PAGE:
COREPOL uses a comparative design (Germany, Austria, Hungary) to establish whether better police - minority relations can be achieved through means of a Restorative Justice (RJ) approach.
The extent and cultural particularities of RJ programs and their affiliation to the criminal justice system is ascertained. Then specific minority populations (Turks in Germany, Roma in Hungary, Africans in Austria) will be examined in regard to the country’s security context. The involvement of police in RJ programs for minority populations will be explored. Finally, the proposed research will exemplify the scope of RJ approaches for the improvement of police - minority communication and interaction.
Based on the legality principle and on an inquisitorial civil law tradition of policing and criminal justice, the partner countries’ legal and policing systems differ substantially from the Anglo-American-Australian hemisphere of restorative justice. The findings will have a wider impact on the Middle and Eastern EU situation. The research will include open questions of gender, age and cultural compatibility of RJ.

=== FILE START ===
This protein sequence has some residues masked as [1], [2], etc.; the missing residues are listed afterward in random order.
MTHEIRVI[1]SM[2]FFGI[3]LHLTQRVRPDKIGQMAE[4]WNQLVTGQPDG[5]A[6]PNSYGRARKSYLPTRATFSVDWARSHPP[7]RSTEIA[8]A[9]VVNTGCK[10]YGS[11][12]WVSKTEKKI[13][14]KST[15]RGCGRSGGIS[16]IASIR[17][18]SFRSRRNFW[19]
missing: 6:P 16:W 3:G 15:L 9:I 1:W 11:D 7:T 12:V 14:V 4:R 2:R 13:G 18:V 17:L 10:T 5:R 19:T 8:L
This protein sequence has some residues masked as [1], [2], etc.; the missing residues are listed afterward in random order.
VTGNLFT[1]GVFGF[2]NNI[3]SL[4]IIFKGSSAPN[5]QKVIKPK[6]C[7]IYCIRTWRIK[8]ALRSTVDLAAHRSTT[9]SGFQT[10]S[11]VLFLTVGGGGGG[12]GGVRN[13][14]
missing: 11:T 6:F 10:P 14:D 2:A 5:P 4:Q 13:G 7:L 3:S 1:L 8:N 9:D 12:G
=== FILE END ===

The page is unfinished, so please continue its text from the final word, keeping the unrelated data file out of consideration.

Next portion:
With positions at police universities the researchers are well grounded in police science and have carried out previous work on minorities. This grants them access to the field and to practical areas of police work and management. Their principal involvement in B.A./ M.A. programs for police officers and in further European research secures dissemination into police and the scientific community.
Introduction to the project, its objectives and its researchers.
Statements on the ways the researchers got in contact with members of the minorities under investigation.
Comments on how the training of police officers could be improved
Findings of the COREPOL project are summarized by the researchers.
Reflections on how the projects findings could be transferred, also to other European countries.